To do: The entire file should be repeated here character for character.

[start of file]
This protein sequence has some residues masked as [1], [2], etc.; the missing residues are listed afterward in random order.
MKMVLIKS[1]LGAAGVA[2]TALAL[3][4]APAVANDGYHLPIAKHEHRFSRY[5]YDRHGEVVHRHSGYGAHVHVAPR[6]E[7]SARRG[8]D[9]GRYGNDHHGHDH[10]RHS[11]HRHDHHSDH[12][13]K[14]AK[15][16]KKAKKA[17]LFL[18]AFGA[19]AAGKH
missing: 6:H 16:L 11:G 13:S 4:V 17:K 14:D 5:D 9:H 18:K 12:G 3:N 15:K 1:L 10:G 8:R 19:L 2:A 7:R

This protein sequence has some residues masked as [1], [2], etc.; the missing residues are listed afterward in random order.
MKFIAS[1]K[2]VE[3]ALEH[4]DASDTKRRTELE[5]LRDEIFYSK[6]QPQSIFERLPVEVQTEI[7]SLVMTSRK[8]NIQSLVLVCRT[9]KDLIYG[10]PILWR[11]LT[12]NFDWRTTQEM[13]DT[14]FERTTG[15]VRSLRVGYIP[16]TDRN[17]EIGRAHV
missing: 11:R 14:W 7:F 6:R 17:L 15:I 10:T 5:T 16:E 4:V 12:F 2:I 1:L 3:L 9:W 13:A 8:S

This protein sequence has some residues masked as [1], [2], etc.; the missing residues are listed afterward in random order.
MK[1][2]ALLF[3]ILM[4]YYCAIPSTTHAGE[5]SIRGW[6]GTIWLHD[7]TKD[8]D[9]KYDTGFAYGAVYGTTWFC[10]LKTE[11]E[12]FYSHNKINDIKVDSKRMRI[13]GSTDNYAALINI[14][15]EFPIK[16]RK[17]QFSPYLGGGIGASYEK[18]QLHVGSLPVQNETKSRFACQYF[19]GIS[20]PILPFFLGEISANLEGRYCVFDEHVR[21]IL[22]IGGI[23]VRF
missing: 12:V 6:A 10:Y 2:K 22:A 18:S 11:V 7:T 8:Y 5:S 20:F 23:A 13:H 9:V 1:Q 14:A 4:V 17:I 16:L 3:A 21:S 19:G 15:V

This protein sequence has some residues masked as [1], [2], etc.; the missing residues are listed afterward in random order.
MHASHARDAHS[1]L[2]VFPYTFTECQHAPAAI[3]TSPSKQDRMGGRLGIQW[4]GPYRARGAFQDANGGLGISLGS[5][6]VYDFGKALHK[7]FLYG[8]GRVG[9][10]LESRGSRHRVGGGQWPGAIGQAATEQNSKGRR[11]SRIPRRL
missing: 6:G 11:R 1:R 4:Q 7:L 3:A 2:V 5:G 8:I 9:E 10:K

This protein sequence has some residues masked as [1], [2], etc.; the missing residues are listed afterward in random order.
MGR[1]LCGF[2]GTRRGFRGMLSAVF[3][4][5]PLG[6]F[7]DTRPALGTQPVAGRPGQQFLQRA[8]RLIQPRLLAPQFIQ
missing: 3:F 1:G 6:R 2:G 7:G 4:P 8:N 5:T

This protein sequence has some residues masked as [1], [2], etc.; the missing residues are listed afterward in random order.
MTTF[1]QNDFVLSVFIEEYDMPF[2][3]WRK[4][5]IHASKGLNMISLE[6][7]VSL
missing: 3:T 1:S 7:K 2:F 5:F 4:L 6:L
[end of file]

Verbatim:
This protein sequence has some residues masked as [1], [2], etc.; the missing residues are listed afterward in random order.
MKMVLIKS[1]LGAAGVA[2]TALAL[3][4]APAVANDGYHLPIAKHEHRFSRY[5]YDRHGEVVHRHSGYGAHVHVAPR[6]E[7]SARRG[8]D[9]GRYGNDHHGHDH[10]RHS[11]HRHDHHSDH[12][13]K[14]AK[15][16]KKAKKA[17]LFL[18]AFGA[19]AAGKH
missing: 6:H 16:L 11:G 13:S 4:V 17:K 14:D 5:D 9:H 18:K 12:G 3:N 15:K 1:L 10:G 8:R 19:L 2:A 7:R

This protein sequence has some residues masked as [1], [2], etc.; the missing residues are listed afterward in random order.
MKFIAS[1]K[2]VE[3]ALEH[4]DASDTKRRTELE[5]LRDEIFYSK[6]QPQSIFERLPVEVQTEI[7]SLVMTSRK[8]NIQSLVLVCRT[9]KDLIYG[10]PILWR[11]LT[12]NFDWRTTQEM[13]DT[14]FERTTG[15]VRSLRVGYIP[16]TDRN[17]EIGRAHV
missing: 11:R 14:W 7:F 6:R 17:L 15:I 10:T 5:T 16:E 4:V 12:F 2:I 1:L 3:L 9:W 13:A 8:S

This protein sequence has some residues masked as [1], [2], etc.; the missing residues are listed afterward in random order.
MK[1][2]ALLF[3]ILM[4]YYCAIPSTTHAGE[5]SIRGW[6]GTIWLHD[7]TKD[8]D[9]KYDTGFAYGAVYGTTWFC[10]LKTE[11]E[12]FYSHNKINDIKVDSKRMRI[13]GSTDNYAALINI[14][15]EFPIK[16]RK[17]QFSPYLGGGIGASYEK[18]QLHVGSLPVQNETKSRFACQYF[19]GIS[20]PILPFFLGEISANLEGRYCVFDEHVR[21]IL[22]IGGI[23]VRF
missing: 12:V 6:A 10:Y 2:K 22:A 18:S 11:V 7:T 8:Y 5:S 20:F 23:A 13:H 9:V 1:Q 14:A 4:V 17:I 16:L 3:A 21:S 19:G 15:V

This protein sequence has some residues masked as [1], [2], etc.; the missing residues are listed afterward in random order.
MHASHARDAHS[1]L[2]VFPYTFTECQHAPAAI[3]TSPSKQDRMGGRLGIQW[4]GPYRARGAFQDANGGLGISLGS[5][6]VYDFGKALHK[7]FLYG[8]GRVG[9][10]LESRGSRHRVGGGQWPGAIGQAATEQNSKGRR[11]SRIPRRL
missing: 6:G 11:R 1:R 4:Q 7:L 3:A 2:V 5:G 8:I 9:E 10:K

This protein sequence has some residues masked as [1], [2], etc.; the missing residues are listed afterward in random order.
MGR[1]LCGF[2]GTRRGFRGMLSAVF[3][4][5]PLG[6]F[7]DTRPALGTQPVAGRPGQQFLQRA[8]RLIQPRLLAPQFIQ
missing: 3:F 1:G 6:R 2:G 7:G 4:P 8:N 5:T

This protein sequence has some residues masked as [1], [2], etc.; the missing residues are listed afterward in random order.
MTTF[1]QNDFVLSVFIEEYDMPF[2][3]WRK[4][5]IHASKGLNMISLE[6][7]VSL
missing: 3:T 1:S 7:K 2:F 5:F 4:L 6:L